Schloss Moritzburg (Castle Moritzburg),
Schloßallee, 01468 Moritzburg, Saxony, Germany.
Moritzburg Castle is a Baroque palace in Moritzburg, in the German state of Saxony, about 13 kilometres (8.1 MI) Northwest of Dresden. It is named after Duke Moritz of Saxony, who had a hunting lodge built here between 1542 and 1546.
Burg Vischering (Vischering Castle),
Lüdinghausen, North Rhine-Westfalia, Germany.
Vischering Castle was built by Bischop Gerhard von der Mark in the 1260s. It is a typical moated castle of the Münster region. It consists of outer defensive courtyard, defensive gateways, moat, drawbridge, main building and chapel. The moat is replenished by a side-arm of the River Stever. The keep was removed during Renaissance renovations.
Burg Runkel (Runkel Castle),
Runkel, Limburg-Weilburg, Hesse, Germany.
A ruined hill castle from the High Middle Ages. It consists of an upper or main castle and a lower castle.
The Upper Castle is in ruins since it was destroyed in the Thirty Years War but it is still walkable.
The Lower Castle, after the destruction of the Thirty Years War in the 17th and 18th Centuries, was rebuilt and expanded. It now consists of two– or three-story buildings, one of which, shaped like an U, connects with the Upper Castle to form an enclosed courtyard. Unlike the Upper Castle, the buildings of the Lower Castle are well preserved and, for most of the time, still used today.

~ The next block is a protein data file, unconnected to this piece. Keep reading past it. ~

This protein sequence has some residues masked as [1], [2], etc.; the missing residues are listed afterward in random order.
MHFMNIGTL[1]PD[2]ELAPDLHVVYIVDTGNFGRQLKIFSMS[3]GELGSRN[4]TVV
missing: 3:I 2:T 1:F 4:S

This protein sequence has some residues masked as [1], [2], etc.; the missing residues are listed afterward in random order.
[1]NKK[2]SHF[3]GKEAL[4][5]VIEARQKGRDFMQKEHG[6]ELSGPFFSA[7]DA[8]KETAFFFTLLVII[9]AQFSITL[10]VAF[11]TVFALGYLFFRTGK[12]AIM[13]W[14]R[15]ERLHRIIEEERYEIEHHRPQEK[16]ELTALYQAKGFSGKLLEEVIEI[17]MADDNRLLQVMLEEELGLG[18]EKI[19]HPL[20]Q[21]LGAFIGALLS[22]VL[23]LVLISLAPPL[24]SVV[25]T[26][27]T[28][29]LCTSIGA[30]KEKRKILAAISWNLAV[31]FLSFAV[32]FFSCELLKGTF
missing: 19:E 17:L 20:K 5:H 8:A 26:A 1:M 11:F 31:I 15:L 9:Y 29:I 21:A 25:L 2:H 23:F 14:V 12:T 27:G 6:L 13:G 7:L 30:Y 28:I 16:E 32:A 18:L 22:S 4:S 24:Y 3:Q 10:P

Eltz Castle (Burg Eltz),
above the Moselle River between Koblenz and Trier, Germany.
The Eltz family lived there in the 12th century, 33 generations ago, and still does. About 100 members of the owners’ families lived in the over 100 rooms of the castle. It is a Ganerbenburg, or castle belonging to a community of joint heirs. It is divided into several parts, which belong to different branches of a family. In the case of Eltz, the family comprised three branches and the existing castle comprises three separate complexes of buildings The Rübenach and Rodendorf families’ homes in the castle are now open to the public, while the Kempenich branch of the family uses the other third of the castle. The main part of the castle consists of the family portions with up to eight stories and with eight towers reaching heights of between 30 and 40 meters.
This is as close as reality gets to Mervyn Peake’s Gormenghast